Brad Bynum is no stranger to readers of the RN&R. He’s been contributing to the publication since 2002. He was the paper’s arts and culture editor from 2008-2016, and the editor from 2016-2020. On top of some stellar journalism, Bynum has contributed heavily to Reno’s music scene with his band Elephant Rifle, which combines elements of post-punk, noise rock, hardcore and metal into one insane combination. The band’s latest album, Broken Water, just dropped and is the band’s first release in five years. For more, visit elephantrifle.bandcamp.com.
What was the first concert you attended?
Pearl Jam, Mudhoney and Urge Overkill at the Lawlor Events Center on Dec. 2, 1993.
What was the first album you owned?
Megadeth’s Countdown to Extinction, Metallica’s Black Album, and Guns N’ Roses’ Use Your Illusion I and II. That was kind of the starter pack for 11-year-old rockers in 1992, and then the next phase was Pearl Jam’s Ten and Nirvana’s Nevermind.
What bands are you listening to right now?
Our tour is centered around playing this amazing festival in Minneapolis called the Caterwaul Music Festival. It’s all noise rock, or at least noise-rock-adjacent bands. Some of the bigger bands on the bill include Cherubs, Chat Pile and Flipper, but I’ve been enjoying checking out all the bands on the bill. I like Rid of Me and Moon Pussy. The new Djunah record is great. I dig Nerver from Kansas City, and I’m pumped they (were slated to play) our record-release show. DJ Faster Than You has been playing Caterwaul bands on his KWNK show, Left of the Dial, and has done a nice job curating choice cuts. I’ve also been exploring the King Crimson discography. I love diving into a band with a deep, weird, eclectic oeuvre, and King Crimson delivers that. The Cure, the Grateful Dead, Osees and Roxy Music have been other staples lately, and, of course, the new Spitting Image album rules and is essential listening for anyone who cares about Reno music.
What artist, genre or musical trend does everyone love, but you don’t get?
I get sad about the commercial decline of rock music. I love hip hop, and I understand the appeal of EDM and other contemporary genres, but I think rock music can do certain things better than any other genre. (The reverse is also true: There are other things that are easier accomplished in other genres.) Good rock music can provide incredible moments of musical catharsis, and do that within the context of powerful songwriting. Some other genres can provide musical catharsis, and some other genres can deliver great songs, but to do both at the exact same time? That’s a magical combination. I wish more listeners, especially younger listeners, would recognize that. I think part of the problem is that the musical-industrial complex spent too many years promoting shitty rock bands, but I think there’s still a healthy underground, and that makes me happy.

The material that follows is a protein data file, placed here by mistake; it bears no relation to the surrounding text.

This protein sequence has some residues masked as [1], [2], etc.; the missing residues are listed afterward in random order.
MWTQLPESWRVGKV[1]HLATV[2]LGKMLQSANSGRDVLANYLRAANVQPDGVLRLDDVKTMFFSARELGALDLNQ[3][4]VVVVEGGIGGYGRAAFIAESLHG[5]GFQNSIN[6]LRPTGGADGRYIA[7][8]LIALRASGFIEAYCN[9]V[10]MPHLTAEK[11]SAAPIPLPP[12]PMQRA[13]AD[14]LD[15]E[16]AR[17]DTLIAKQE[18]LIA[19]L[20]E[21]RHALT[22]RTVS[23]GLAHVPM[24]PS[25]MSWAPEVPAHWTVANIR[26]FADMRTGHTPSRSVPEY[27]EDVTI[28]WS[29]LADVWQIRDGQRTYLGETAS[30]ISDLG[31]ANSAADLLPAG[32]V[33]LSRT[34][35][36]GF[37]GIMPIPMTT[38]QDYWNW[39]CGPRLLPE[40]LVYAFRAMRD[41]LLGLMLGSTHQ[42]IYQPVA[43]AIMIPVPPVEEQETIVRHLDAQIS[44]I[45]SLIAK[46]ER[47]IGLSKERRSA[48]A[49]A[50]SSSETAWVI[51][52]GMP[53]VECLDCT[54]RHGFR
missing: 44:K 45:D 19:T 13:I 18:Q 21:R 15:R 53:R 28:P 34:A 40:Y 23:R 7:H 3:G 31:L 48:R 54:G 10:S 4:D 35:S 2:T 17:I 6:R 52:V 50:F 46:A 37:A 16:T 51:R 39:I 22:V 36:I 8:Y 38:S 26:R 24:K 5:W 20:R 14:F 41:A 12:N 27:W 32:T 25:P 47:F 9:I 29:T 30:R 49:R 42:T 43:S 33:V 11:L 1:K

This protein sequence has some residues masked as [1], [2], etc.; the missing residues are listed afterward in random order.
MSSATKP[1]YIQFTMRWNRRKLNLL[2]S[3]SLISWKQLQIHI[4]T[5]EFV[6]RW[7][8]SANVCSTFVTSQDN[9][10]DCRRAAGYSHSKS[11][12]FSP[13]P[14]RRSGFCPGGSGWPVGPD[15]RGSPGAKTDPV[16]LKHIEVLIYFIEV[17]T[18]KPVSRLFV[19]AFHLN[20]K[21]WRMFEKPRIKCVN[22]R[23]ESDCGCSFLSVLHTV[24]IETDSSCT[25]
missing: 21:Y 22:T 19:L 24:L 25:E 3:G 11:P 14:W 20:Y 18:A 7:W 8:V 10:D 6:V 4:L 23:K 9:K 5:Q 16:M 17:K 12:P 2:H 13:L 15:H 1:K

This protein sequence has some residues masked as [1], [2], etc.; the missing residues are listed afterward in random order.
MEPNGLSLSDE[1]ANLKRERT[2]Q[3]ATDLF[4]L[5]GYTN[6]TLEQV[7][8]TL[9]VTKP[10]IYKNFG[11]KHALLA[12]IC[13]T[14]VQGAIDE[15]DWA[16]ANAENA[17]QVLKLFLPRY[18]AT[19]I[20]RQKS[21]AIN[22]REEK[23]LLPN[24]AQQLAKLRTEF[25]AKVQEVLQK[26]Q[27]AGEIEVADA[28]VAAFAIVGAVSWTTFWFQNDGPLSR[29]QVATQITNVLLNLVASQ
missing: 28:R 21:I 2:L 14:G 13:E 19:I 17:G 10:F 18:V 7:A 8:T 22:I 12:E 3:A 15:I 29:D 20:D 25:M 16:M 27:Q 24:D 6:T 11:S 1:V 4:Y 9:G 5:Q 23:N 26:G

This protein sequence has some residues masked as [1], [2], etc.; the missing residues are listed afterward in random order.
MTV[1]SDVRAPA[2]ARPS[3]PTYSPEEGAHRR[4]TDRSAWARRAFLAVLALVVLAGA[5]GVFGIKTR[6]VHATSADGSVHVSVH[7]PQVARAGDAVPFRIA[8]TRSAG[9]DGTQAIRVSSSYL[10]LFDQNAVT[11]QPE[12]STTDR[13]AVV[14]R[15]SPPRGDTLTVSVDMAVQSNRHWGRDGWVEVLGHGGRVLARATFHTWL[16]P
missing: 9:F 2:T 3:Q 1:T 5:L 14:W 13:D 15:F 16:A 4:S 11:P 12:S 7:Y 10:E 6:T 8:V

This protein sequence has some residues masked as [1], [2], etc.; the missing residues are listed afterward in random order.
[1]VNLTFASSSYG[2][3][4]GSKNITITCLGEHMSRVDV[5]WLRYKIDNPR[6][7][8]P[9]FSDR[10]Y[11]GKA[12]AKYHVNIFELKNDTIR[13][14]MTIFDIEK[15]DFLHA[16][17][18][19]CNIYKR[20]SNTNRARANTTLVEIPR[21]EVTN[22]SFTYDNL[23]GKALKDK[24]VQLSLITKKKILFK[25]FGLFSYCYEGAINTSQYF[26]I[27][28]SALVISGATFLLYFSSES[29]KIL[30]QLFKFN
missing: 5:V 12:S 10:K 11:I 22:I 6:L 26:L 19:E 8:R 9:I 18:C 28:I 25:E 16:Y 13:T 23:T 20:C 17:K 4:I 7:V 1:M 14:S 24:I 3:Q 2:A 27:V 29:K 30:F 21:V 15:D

What musical act, current or defunct, would you most like to see perform live?
The Grateful Dead, sometime early on, maybe 1972. Some show with fantastic drugs and a lot of naked hippies.
What’s your favorite musical guilty pleasure?
As I age, it gets harder and harder for me to separate art from artists. For example, I can’t listen to Kanye West’s stuff anymore, or Michael Jackson’s, but both of those guys have written undeniable songs. It’s tough when you hear one of their great songs, and you can’t help but feel amazing things, but you know they’re horrible people. It’s a little heartbreaking. I love the Smiths but have been annoyed by every public statement Morrissey has made for the last 25 years or so. It’s the same as when I’m watching old movies, and the Miramax or Weinstein Company logo pops up. I can’t help but cringe—like, what did these poor women have to do to be in this movie?
What’s your favorite music venue?
I saw the Osees at Red Rocks in Colorado a couple of years ago, and it lived up to the hype. Locally, I’m really proud to have been a secondary or tertiary part of what the Holland Project has accomplished, and I’m so glad our record-release/tour-kickoff show was there on May 20.
What’s the one song lyric you can’t get out of your head?
There’s more than one, more like thousands. There are plenty of recurring snippets from great lyricists, like Leonard Cohen, Bob Dylan and David Berman, that pop up in my brain on an hourly, sometimes minute-ly, basis.
What band or artist changed your life? How?
I’m in my 40s now, so my life has changed many times, and many different bands and artists have been part of that. A key early one for me was Nirvana. I think In Utero is probably still the foundation of my musical aesthetic. When people ask me what Elephant Rifle sounds like, and they’ve never heard of “noise rock” or “post-punk,” I usually just say “sorta like Nirvana.”
You have one question to ask one musician. What’s the question, and who are you asking?
Stevie Nicks in the 1970s, and I’m asking her to dinner.
What song would you like played at your funeral?
More than one song would seem in order. I think a three-day festival would be appropriate.
Figurative gun to your head, what is your favorite album of all time?
I don’t negotiate with terrorists. It’s like a 40-way tie, but two that come immediately to mind are Sticky Fingers by the Stones, and Pink Flag by Wire.
What song should everyone listen to right now?
Well, I’m here to promote Broken Water, the new Elephant Rifle album, so I’ll say that.